Magnetocapsules show Promise in Immunoprotecting Islet Transplants

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G. Magnetocapsule containing encapsulated mouse pancreatic islet cells. (Copyright Nature Medicine, 2007.)

The national media recently featured stories about the research of Johns Hopkins University and Institute of NanoBioTechnology affiliated faculty members Jeff Bulte and Dara Kraitchman and other colleagues. The news was based on a technical report in Nature Medicine explaining how magnetocapsules—tiny capsules about 350μm in diameter made from a matrix of seaweed extract and iron—could help prevent the rejection of insulin-cell (islet) transplants in diabetics.

The semi-permeable magnetocapsules have pores large enough to allow the insulin to pass through but small enough to prevent antibodies directed against β-cells from the pancreas from entering and attacking. Magnetic resonance imaging was used to track delivery and engraftment.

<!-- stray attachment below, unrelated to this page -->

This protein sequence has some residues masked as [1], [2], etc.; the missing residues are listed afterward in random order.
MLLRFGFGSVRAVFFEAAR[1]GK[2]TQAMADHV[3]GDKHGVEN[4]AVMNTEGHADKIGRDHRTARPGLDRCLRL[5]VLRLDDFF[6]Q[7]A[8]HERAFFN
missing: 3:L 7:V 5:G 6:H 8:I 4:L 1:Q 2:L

The capsules were tested in the abdominal cavity of diabetic mice and in the liver of swine with promising results. In the mice, blood sugar levels returned to normal within a week. In swine, the capsules were reported to be releasing usable levels of insulin for at least three weeks.

Bulte, a professor of radiology and chemical and biomolecular engineering, says this research demonstrated the potential that the magnetcapsules may reduce the need for anti-rejection drugs in people with type 1 diabetes who have received islet transplantation.

The research was funded by the National Institutes of Health and the Howard Hughes Medical Institute. A list of Bulte’s and Kraitchman’s research interests may be found at http://inbt.jhu.edu/facultyexpertise.php.

To access the full text article, Barnett, B.P., Arepally, A., Karmarkar, P.V., Qian, Wesley, D. Gilson, Piotr, Walczak, D., Howland, V., Lawler, L., Lauzon, C., Stuber, M., Kraitchman, D.L., Bulte, J.W.M. (Aug. 1, 2007). Magnetic resonance-guided, real-time targeted delivery and imaging of magnetocapsules immunoprotecting pancreatic islet cells. Nature Medicine 13, 986-991 as a pdf, go to http://www.nature.com/nm/journal/v13/n8/pdf/nm1581.pdf.

Read the abstract from PubMed, click here
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